About Us

The Snohomish Community Food Bank is more than just a food distribution center. We’re a vital, connected part of the community we serve. Take a moment to meet our director and board of trustees, flip through our photo galleries and visit the other agencies and businesses with whom we partner. Also, be sure to meet our most valued asset – our tireless, committed volunteers.

We are only able to do what we do because of the generous support from the Snohomish community. We thank you for every can, dollar and hour you have donated. Your ongoing commitment keeps us financially sound and allows us to provide critical services to those in need.

A Historical Perspective of Our Food Bank

Following the Second World War, when the Federal Government made commodities available for distribution, The Snohomish Welfare Service quickly assumed the food bank task and continued until 1982. The Blackman’s Lake Food Reserve was then established under the sponsorship of the Assembly of God Church. When The Blackman’s Lake Food Reserve closed in 1985, the Snohomish Community Food Bank was incorporated as a non-profit organization with community leaders serving as an executive board.

The Snohomish Community Food Bank officially opened in October 1985 at Stocker’s Produce Market adjacent to Harvey Airfield. In 1986, the operation moved to a new facility on Harvey Airfield, donated by the Harvey Family. In 1989, as the needs of the community continued to grow, the Mayor and City Council agreed to donate property and the use of an existing facility east of the Fire Station Headquarters to house the Food Bank. The plan called for the site to be jointly owned by the City and Fire District and the building owned by the Snohomish Community Food Bank. Our new home opened its doors in 1991. Supported by charitable donations of capital, labor and materials, additional warehousing and storage was added in 1993. A kitchen remodel was completed in 2010 and a much needed walk-in freezer was installed in 2013 thanks to generous support from the Boeing Employees Community Fund.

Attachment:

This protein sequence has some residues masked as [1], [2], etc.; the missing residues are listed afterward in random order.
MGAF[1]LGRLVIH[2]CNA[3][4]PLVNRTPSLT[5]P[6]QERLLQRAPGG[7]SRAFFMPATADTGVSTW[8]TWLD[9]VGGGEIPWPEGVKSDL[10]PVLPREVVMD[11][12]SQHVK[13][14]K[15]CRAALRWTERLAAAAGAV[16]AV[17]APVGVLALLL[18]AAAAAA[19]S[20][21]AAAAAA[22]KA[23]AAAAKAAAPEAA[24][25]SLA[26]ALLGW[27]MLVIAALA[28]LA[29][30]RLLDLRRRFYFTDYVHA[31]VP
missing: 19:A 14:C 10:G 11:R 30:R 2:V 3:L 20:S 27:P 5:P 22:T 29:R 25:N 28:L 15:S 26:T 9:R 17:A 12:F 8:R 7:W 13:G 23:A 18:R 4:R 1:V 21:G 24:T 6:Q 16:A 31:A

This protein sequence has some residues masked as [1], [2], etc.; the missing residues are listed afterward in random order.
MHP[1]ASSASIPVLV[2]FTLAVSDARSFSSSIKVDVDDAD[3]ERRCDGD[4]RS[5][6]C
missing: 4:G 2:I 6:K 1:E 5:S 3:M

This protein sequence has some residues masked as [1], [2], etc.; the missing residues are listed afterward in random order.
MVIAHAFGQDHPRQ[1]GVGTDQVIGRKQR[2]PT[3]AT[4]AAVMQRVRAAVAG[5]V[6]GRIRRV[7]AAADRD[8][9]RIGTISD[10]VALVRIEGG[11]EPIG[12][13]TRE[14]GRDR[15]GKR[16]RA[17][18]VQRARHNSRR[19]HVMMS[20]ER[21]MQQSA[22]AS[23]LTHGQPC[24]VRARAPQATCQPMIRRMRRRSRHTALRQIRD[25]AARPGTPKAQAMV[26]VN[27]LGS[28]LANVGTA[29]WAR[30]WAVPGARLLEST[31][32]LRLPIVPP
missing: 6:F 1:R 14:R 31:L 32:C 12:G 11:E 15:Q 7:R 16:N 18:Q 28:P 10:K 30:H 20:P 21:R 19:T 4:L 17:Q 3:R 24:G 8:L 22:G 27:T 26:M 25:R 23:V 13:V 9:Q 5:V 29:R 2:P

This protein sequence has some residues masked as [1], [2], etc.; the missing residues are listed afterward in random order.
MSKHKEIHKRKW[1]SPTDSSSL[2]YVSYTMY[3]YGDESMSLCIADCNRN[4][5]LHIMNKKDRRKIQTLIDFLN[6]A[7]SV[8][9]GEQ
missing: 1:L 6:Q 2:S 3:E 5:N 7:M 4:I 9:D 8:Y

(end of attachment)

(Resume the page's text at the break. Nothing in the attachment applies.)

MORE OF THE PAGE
Who We Are Now

Monday through Saturday, volunteers at the Snohomish Community Food Bank are hard at work to help people struggling with food insecurity. During our food distribution hours on Tuesdays and Fridays, we serve an average of 250 families each week. Because of your support, we are able to provide fresh nutritious food which they otherwise would not have access to; dairy, eggs, meat, bread, fruits and vegetables, canned and boxed goods, even pet food. In addition to our regular food services, we also have programs that support our infants, homebound clients and the homeless. Through our participation in the Snohomish County Food Bank Coalition, we are able to ensure everyone in need is able to receive assistance from the food bank that serves their area.

We are fortunate to have enthusiastic grocery partners in Albertsons, Food Lifeline, Franz Bakery, Fred Meyer, Haggen, Northwest Harvest, Safeway and Salt of the Earth. They supply us with many of the fundamental resources that enable our work to carry on. We would also like to thank our community partners Bickford Motors, Kiwanis, L&B Auto and Lions Club. Their sponsorship plays an important role in ending hunger in Snohomish. Many of our local schools and churches help us throughout the year with food drives, community gardens and fund raising. We are able to maintain our vital services to the community because of their generosity. As the need for food grows, so does our need for support. Please be a part of our team and help us continue our mission to help others.

Hunger is on the rise and the need for nutritious food remains a problem for many families in Snohomish County:

  • Washington is the 23rd hungriest state in the nation.
  • 1 in 5 Washingtonians rely on their local food bank.
  • More than half of those we serve are children (34%) and the elderly (21%). An estimated 305,000 kids in Washington State are food insecure, meaning they don’t have adequate, nutritious food on a regular basis.
  • 1 in 7 Washingtonians relies on SNAP (food stamps), the Supplemental Nutrition Assistance Program, which is severely threatened by budget cuts. Half of all people on SNAP are kids.
  • The majority of working-age Washingtonians who live in poverty are actively working or looking for work.
  • Since the start of the recession in 2008, Washington has cut more than $12 billion in discretionary spending from our state’s operating budget, all in the areas of public safety, higher education and basic needs services.

Source: Northwest Harvest, updated Feb. 2016

“For I was hungry, and you fed me. I was thirsty, and you gave me a drink. I was a stranger, and you invited me into your home.” – Matthew 25:35